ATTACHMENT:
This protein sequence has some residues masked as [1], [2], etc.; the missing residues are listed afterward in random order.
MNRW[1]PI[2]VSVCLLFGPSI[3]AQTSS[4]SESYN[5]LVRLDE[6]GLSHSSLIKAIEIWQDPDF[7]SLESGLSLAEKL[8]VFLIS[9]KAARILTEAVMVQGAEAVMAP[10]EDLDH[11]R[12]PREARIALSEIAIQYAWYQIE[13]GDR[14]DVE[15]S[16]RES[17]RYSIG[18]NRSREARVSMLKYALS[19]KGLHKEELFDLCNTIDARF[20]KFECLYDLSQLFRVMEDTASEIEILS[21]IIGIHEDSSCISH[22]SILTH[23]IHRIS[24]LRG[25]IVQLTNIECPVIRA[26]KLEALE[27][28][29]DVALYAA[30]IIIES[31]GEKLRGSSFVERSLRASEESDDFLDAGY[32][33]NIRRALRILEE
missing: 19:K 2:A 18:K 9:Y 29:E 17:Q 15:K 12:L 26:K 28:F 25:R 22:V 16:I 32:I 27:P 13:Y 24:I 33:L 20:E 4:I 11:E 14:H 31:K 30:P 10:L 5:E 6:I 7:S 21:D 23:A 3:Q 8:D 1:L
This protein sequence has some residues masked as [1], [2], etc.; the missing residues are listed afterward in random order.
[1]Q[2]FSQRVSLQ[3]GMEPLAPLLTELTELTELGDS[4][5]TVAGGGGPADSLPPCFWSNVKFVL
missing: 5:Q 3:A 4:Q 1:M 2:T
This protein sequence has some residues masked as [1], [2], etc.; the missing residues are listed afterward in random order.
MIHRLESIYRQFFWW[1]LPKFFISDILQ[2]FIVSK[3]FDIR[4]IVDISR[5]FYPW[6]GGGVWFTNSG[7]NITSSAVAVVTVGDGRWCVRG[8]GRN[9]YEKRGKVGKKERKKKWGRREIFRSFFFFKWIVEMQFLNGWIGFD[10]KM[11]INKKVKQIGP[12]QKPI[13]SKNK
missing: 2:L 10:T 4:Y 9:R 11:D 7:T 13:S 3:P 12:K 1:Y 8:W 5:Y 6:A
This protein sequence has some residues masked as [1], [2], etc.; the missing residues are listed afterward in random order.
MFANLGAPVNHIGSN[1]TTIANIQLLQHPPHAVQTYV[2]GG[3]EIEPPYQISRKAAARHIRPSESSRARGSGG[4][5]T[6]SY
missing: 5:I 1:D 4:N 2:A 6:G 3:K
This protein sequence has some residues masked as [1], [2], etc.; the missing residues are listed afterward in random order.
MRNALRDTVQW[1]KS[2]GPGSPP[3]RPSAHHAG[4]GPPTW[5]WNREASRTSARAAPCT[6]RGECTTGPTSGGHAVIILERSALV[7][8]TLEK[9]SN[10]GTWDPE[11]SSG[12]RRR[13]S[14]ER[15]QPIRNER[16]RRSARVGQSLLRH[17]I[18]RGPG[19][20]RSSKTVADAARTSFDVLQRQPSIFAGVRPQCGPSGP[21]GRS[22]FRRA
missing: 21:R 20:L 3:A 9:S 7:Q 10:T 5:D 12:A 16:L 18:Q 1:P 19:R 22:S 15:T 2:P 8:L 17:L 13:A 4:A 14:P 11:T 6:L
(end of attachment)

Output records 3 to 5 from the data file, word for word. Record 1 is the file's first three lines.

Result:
This protein sequence has some residues masked as [1], [2], etc.; the missing residues are listed afterward in random order.
MIHRLESIYRQFFWW[1]LPKFFISDILQ[2]FIVSK[3]FDIR[4]IVDISR[5]FYPW[6]GGGVWFTNSG[7]NITSSAVAVVTVGDGRWCVRG[8]GRN[9]YEKRGKVGKKERKKKWGRREIFRSFFFFKWIVEMQFLNGWIGFD[10]KM[11]INKKVKQIGP[12]QKPI[13]SKNK
missing: 2:L 10:T 4:Y 9:R 11:D 7:T 13:S 3:P 12:K 1:Y 8:W 5:Y 6:A
This protein sequence has some residues masked as [1], [2], etc.; the missing residues are listed afterward in random order.
MFANLGAPVNHIGSN[1]TTIANIQLLQHPPHAVQTYV[2]GG[3]EIEPPYQISRKAAARHIRPSESSRARGSGG[4][5]T[6]SY
missing: 5:I 1:D 4:N 2:A 6:G 3:K
This protein sequence has some residues masked as [1], [2], etc.; the missing residues are listed afterward in random order.
MRNALRDTVQW[1]KS[2]GPGSPP[3]RPSAHHAG[4]GPPTW[5]WNREASRTSARAAPCT[6]RGECTTGPTSGGHAVIILERSALV[7][8]TLEK[9]SN[10]GTWDPE[11]SSG[12]RRR[13]S[14]ER[15]QPIRNER[16]RRSARVGQSLLRH[17]I[18]RGPG[19][20]RSSKTVADAARTSFDVLQRQPSIFAGVRPQCGPSGP[21]GRS[22]FRRA
missing: 21:R 20:L 3:A 9:S 7:Q 10:T 5:D 12:A 16:L 18:Q 1:P 19:R 22:S 15:T 2:P 8:L 17:L 13:A 4:A 14:P 11:T 6:L